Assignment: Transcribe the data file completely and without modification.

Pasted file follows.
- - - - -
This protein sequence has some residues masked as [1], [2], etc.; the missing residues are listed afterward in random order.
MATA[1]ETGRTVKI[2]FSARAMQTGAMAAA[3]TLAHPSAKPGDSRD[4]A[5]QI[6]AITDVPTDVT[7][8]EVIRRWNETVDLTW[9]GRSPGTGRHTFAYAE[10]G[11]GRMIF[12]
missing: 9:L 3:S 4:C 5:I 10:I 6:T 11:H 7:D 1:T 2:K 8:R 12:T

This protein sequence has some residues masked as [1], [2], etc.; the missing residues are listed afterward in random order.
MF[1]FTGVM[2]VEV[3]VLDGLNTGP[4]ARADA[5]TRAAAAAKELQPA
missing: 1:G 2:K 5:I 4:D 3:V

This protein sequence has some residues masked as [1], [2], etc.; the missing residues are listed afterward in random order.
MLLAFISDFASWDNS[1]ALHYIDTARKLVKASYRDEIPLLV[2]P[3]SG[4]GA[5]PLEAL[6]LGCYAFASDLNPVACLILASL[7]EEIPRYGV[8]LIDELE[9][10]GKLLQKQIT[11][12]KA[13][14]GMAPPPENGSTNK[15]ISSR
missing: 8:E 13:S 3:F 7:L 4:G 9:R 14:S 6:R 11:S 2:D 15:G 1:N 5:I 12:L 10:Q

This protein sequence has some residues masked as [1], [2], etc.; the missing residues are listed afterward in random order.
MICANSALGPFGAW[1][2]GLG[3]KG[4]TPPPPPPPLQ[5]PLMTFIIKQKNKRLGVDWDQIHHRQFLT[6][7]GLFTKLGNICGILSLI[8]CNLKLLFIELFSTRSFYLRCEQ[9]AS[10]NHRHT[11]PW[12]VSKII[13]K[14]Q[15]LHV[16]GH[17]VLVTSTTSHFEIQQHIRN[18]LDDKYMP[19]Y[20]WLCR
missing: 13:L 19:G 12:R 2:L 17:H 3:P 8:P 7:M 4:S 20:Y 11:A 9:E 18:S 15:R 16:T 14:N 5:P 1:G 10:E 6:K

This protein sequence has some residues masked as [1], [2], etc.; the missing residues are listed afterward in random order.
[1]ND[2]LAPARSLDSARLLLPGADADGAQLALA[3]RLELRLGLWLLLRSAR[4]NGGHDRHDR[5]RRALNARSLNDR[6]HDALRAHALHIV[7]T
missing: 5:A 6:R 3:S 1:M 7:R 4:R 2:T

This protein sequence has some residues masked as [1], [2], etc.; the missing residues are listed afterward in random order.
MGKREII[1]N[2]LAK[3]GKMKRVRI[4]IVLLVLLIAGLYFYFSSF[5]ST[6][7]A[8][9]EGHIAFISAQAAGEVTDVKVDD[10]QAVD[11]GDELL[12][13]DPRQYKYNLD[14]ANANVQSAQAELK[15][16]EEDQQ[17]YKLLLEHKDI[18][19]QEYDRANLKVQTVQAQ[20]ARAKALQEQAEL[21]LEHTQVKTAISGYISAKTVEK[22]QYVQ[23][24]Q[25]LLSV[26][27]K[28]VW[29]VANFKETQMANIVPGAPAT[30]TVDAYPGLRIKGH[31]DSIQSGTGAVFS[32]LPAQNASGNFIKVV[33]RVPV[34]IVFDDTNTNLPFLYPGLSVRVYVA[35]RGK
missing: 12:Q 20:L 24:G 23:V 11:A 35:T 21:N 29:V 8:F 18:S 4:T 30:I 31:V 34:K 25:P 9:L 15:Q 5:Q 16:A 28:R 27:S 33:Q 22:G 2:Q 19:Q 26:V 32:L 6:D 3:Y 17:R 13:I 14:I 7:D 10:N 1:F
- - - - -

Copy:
This protein sequence has some residues masked as [1], [2], etc.; the missing residues are listed afterward in random order.
MATA[1]ETGRTVKI[2]FSARAMQTGAMAAA[3]TLAHPSAKPGDSRD[4]A[5]QI[6]AITDVPTDVT[7][8]EVIRRWNETVDLTW[9]GRSPGTGRHTFAYAE[10]G[11]GRMIF[12]
missing: 9:L 3:S 4:C 5:I 10:I 6:T 11:H 7:D 1:T 2:K 8:R 12:T

This protein sequence has some residues masked as [1], [2], etc.; the missing residues are listed afterward in random order.
MF[1]FTGVM[2]VEV[3]VLDGLNTGP[4]ARADA[5]TRAAAAAKELQPA
missing: 1:G 2:K 5:I 4:D 3:V

This protein sequence has some residues masked as [1], [2], etc.; the missing residues are listed afterward in random order.
MLLAFISDFASWDNS[1]ALHYIDTARKLVKASYRDEIPLLV[2]P[3]SG[4]GA[5]PLEAL[6]LGCYAFASDLNPVACLILASL[7]EEIPRYGV[8]LIDELE[9][10]GKLLQKQIT[11][12]KA[13][14]GMAPPPENGSTNK[15]ISSR
missing: 8:E 13:S 3:F 7:L 4:G 9:R 14:S 6:R 11:S 2:D 15:G 1:N 5:I 12:L 10:Q

This protein sequence has some residues masked as [1], [2], etc.; the missing residues are listed afterward in random order.
MICANSALGPFGAW[1][2]GLG[3]KG[4]TPPPPPPPLQ[5]PLMTFIIKQKNKRLGVDWDQIHHRQFLT[6][7]GLFTKLGNICGILSLI[8]CNLKLLFIELFSTRSFYLRCEQ[9]AS[10]NHRHT[11]PW[12]VSKII[13]K[14]Q[15]LHV[16]GH[17]VLVTSTTSHFEIQQHIRN[18]LDDKYMP[19]Y[20]WLCR
missing: 13:L 19:G 12:R 2:L 17:H 3:P 8:P 7:M 4:S 20:Y 11:A 9:E 18:S 15:R 16:T 14:N 5:P 1:G 10:E 6:K

This protein sequence has some residues masked as [1], [2], etc.; the missing residues are listed afterward in random order.
[1]ND[2]LAPARSLDSARLLLPGADADGAQLALA[3]RLELRLGLWLLLRSAR[4]NGGHDRHDR[5]RRALNARSLNDR[6]HDALRAHALHIV[7]T
missing: 5:A 6:R 3:S 1:M 7:R 4:R 2:T

This protein sequence has some residues masked as [1], [2], etc.; the missing residues are listed afterward in random order.
MGKREII[1]N[2]LAK[3]GKMKRVRI[4]IVLLVLLIAGLYFYFSSF[5]ST[6][7]A[8][9]EGHIAFISAQAAGEVTDVKVDD[10]QAVD[11]GDELL[12][13]DPRQYKYNLD[14]ANANVQSAQAELK[15][16]EEDQQ[17]YKLLLEHKDI[18][19]QEYDRANLKVQTVQAQ[20]ARAKALQEQAEL[21]LEHTQVKTAISGYISAKTVEK[22]QYVQ[23][24]Q[25]LLSV[26][27]K[28]VW[29]VANFKETQMANIVPGAPAT[30]TVDAYPGLRIKGH[31]DSIQSGTGAVFS[32]LPAQNASGNFIKVV[33]RVPV[34]IVFDDTNTNLPFLYPGLSVRVYVA[35]RGK
missing: 12:Q 20:L 24:G 23:V 11:A 35:T 21:N 29:V 8:F 18:S 4:T 30:I 31:V 34:K 25:P 9:L 15:Q 5:Q 16:A 28:R 27:S 33:Q 22:G 2:Q 19:Q 26:V 32:L 6:D 3:Y 17:R 13:I 14:I 7:D 10:N 1:F